Sunday, May 24, 2009

Giving Credit Where Credit is Due

On this lazy Sunday I decided to pick up "To Meet The Real Dragon" by Gudo Nishijima and give it a read( for the millionth time).

What strikes me about this book, and Nishijima's writings in general(as well as Uchiyama's), is the unique approach he takes to explaining Buddhism and the teachings of Master Dogen. I'd go out on a limb and say there has never been a teacher like him. It is this latter statement that I feel has set Nishijima apart from all other Zen teachers in the last 100 years.

It seems to me that the orthodox Soto Zen community all but ignores him. In my opinion this is a good thing. Everything you read on the net seems to either be an over intellectualized version of Dogen's teachings or a handful of quizzical statements meant to take you "beyond words." Nishijma doesn't bite that bait. He gives you the most direct answer everytime. Everything relies on the balance of the ANS.

Too simplistic one might say? I don't think so. It is actually quite brilliant. No more chasing your tail, just fold your legs, face the wall, and align your spine vertcally.

This is probably quite threatening to those who have spent their whole lives trying to understand Dogen and Buddhism. If you break all of Buddhism down to keeping the balanced state, you have taken away their toys. Nothing more to play with and talk about. No reason to keep doing Dharma talks.

However, just because the toys have been taken away doesn't mean they won't be given back or serve no purpose. When you understand how to properly take care of your toys or tools, you can use them more efficiently and enjoy them more.

"To Meet The Real Dragon" is a great example of adding a new twist to the typical party line, that allow you to see the same old BS in a new light. It especially reveals a much more positive outlook on the human capacity for the proper use of logic. We are in the 21st century and if the teachings of Master Dogen and Buddhism are to survive they need to be packaged in big ol' box o' logic that appeals to those with a scientific bent. No more bizzare language, just simple and direct techings that doesn't waste a moment of time.

The biggest example of this is his and Mike Cross's translation of Hishiryo. I mean, how many internet arguements have ensued over the meaning of 'non-thinking.' Even the Soto Zen Text Project prefers to translate it this way. Nishijma/Cross go with 'It is different from thinking."

I don't know a lick about the Japanese language, so for all I know 'non-thinking' may be a more accurate translation, but it certainly isn't more direct to a westerner. I personally like 'different from thinking' better. Thoughts are thoughts, thinking is the process where by thoughts get linked together in a chain. It is a process of conception. Zazen lays that aside. We are not supposed to mess with the thoughts and give them a chance to meet each other and turn into thinking. We perform the act of sitting upright and letting our thoughts go. It is literally an act that is 'different from thinking.' What is so complicated about that? Nothing if you ask me.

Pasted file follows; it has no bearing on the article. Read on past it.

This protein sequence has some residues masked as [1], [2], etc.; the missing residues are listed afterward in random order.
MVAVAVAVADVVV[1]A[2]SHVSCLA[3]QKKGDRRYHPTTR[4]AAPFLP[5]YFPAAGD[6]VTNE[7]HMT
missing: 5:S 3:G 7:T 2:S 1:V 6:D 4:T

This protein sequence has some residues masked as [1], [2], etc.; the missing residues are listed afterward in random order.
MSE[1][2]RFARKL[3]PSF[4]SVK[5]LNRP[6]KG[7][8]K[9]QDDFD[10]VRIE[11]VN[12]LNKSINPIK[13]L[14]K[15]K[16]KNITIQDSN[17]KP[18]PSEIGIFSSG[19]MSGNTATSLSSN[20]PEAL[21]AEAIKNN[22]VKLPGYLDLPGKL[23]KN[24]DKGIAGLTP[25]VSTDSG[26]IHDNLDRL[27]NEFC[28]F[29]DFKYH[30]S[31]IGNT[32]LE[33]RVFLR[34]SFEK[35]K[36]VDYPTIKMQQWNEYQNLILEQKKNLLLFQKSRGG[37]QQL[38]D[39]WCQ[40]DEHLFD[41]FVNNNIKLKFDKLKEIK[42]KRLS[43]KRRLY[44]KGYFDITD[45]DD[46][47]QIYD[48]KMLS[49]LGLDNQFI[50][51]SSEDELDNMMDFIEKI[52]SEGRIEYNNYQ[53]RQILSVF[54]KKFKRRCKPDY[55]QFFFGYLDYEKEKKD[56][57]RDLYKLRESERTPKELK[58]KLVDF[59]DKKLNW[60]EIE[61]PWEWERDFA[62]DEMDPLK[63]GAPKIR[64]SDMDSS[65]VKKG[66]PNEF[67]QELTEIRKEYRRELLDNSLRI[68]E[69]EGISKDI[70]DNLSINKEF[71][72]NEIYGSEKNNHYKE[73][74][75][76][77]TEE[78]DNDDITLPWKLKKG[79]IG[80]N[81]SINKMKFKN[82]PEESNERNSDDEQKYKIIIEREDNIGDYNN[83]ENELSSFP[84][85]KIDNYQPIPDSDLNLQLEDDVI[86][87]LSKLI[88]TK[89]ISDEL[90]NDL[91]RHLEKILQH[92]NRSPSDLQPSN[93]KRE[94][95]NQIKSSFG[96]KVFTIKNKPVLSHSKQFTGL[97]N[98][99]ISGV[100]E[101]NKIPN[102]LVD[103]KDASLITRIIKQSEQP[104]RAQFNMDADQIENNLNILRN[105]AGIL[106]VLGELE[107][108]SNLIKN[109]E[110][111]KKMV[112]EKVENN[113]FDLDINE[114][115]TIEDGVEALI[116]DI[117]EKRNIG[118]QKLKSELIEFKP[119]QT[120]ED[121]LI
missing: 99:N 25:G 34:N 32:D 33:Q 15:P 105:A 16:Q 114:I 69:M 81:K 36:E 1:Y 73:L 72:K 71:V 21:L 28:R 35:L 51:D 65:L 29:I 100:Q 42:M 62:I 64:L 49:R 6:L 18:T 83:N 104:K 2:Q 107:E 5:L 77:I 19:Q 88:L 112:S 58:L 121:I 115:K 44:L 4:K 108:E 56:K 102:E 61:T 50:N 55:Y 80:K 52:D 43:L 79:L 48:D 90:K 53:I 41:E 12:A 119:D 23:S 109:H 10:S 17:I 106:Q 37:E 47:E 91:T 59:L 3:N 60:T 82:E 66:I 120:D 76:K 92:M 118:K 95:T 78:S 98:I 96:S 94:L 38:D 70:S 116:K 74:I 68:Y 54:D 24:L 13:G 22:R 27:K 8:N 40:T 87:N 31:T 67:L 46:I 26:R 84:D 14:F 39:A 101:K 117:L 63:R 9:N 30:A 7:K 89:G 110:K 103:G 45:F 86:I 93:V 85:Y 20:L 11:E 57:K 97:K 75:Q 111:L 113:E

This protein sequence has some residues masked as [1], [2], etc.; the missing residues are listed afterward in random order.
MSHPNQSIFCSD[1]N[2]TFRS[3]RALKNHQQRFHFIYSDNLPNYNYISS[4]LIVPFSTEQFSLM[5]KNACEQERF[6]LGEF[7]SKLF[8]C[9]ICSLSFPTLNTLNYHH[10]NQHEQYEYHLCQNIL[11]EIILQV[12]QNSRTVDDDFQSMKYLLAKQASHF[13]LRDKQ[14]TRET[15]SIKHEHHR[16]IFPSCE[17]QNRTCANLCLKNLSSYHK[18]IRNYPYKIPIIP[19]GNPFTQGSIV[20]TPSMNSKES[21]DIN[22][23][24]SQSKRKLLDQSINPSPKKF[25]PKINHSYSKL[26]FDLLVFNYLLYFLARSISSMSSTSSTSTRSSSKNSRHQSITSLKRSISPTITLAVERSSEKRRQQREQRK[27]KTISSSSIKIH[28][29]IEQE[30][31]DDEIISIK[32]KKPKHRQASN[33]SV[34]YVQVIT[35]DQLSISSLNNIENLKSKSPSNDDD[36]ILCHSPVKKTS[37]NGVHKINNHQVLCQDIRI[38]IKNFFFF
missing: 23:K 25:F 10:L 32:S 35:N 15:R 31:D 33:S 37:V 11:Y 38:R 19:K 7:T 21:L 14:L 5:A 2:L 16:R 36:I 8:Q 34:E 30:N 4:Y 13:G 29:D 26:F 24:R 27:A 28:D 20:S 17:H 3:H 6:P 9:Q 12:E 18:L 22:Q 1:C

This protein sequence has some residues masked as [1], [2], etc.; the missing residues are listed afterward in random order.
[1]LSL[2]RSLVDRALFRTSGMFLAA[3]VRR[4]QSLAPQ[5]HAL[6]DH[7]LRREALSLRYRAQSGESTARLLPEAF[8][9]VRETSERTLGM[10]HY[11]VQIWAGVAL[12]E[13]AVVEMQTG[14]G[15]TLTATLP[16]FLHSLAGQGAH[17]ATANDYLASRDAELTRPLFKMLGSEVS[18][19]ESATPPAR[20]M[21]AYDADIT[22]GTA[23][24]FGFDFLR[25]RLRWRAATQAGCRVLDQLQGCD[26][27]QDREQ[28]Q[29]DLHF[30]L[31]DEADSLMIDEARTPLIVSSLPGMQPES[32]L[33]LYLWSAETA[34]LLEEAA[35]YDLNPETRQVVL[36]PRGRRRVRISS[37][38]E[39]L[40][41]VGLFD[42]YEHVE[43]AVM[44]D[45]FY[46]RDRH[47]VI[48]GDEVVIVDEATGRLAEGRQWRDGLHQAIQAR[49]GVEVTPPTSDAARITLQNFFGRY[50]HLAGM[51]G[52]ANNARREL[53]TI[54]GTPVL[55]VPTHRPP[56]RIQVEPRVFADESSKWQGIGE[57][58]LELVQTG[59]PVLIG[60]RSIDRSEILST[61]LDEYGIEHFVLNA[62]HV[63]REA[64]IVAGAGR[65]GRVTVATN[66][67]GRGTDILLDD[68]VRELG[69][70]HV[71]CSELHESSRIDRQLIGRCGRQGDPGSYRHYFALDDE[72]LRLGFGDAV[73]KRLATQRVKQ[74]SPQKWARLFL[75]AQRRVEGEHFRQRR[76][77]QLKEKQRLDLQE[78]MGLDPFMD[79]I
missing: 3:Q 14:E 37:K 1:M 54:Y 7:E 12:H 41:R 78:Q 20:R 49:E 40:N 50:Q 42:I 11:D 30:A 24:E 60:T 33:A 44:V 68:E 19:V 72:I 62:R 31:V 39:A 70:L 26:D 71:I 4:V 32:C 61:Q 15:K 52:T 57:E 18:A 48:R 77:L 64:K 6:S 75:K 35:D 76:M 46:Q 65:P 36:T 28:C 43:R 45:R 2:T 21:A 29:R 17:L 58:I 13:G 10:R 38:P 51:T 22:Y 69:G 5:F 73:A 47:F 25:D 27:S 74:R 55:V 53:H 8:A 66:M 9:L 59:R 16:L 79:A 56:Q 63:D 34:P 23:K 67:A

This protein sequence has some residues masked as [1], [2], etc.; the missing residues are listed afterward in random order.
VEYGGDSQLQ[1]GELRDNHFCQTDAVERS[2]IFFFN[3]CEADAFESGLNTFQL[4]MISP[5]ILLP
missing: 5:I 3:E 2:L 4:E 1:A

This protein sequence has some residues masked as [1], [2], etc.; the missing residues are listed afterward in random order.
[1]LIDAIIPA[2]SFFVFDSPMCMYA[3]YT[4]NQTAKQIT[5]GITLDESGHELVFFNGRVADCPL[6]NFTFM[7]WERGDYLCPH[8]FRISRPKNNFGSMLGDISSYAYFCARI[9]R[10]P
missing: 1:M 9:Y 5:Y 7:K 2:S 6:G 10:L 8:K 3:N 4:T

The problem is that 'different from thinking' isn't something nebulous that can be argued over by scholars or the orthodoxy. In a way it destroys their God. I think the arguements over the literal meanings of Dogen's and the Buddha's works often turn into a shit throwing contest. It really is no different than argueing over Chrisitian scripture.

I'll finish my ramble for now, but I'd like to add that I am a total amature who knows nothing.
I just really find benifit in the writings of Nishijma and the like who use words as the logical tools that they are intended to be.



  1. Al,

    I really enjoy the new layout, and the idea of "taking their toys away."

  2. Thanks Lauren. I got the toy idea from Uchiyama.
    I changed the layout out to make it more readable.

    I'm very sorry to hear about your father in law's passing. Form birth to death it's just like this.



  3. Al,

    Nice post. I'm biased when it comes to Nishijima, but I think he's tried hard to make Buddhism understandable to more people.



  4. Peter,

    Thanks. In looking around the world of internet Buddhism, I've become disappointed that Nishijima's name isn't mentioned more. I mean, come on! The man has devoted his life to the works of Dogen more than any other Zen guy out there.

    Not to mention that he is approaching 90 and still finding a way to reach out to the world.

    He is a truly commendable person. I would really like to meet him(and you) at some point in the near future.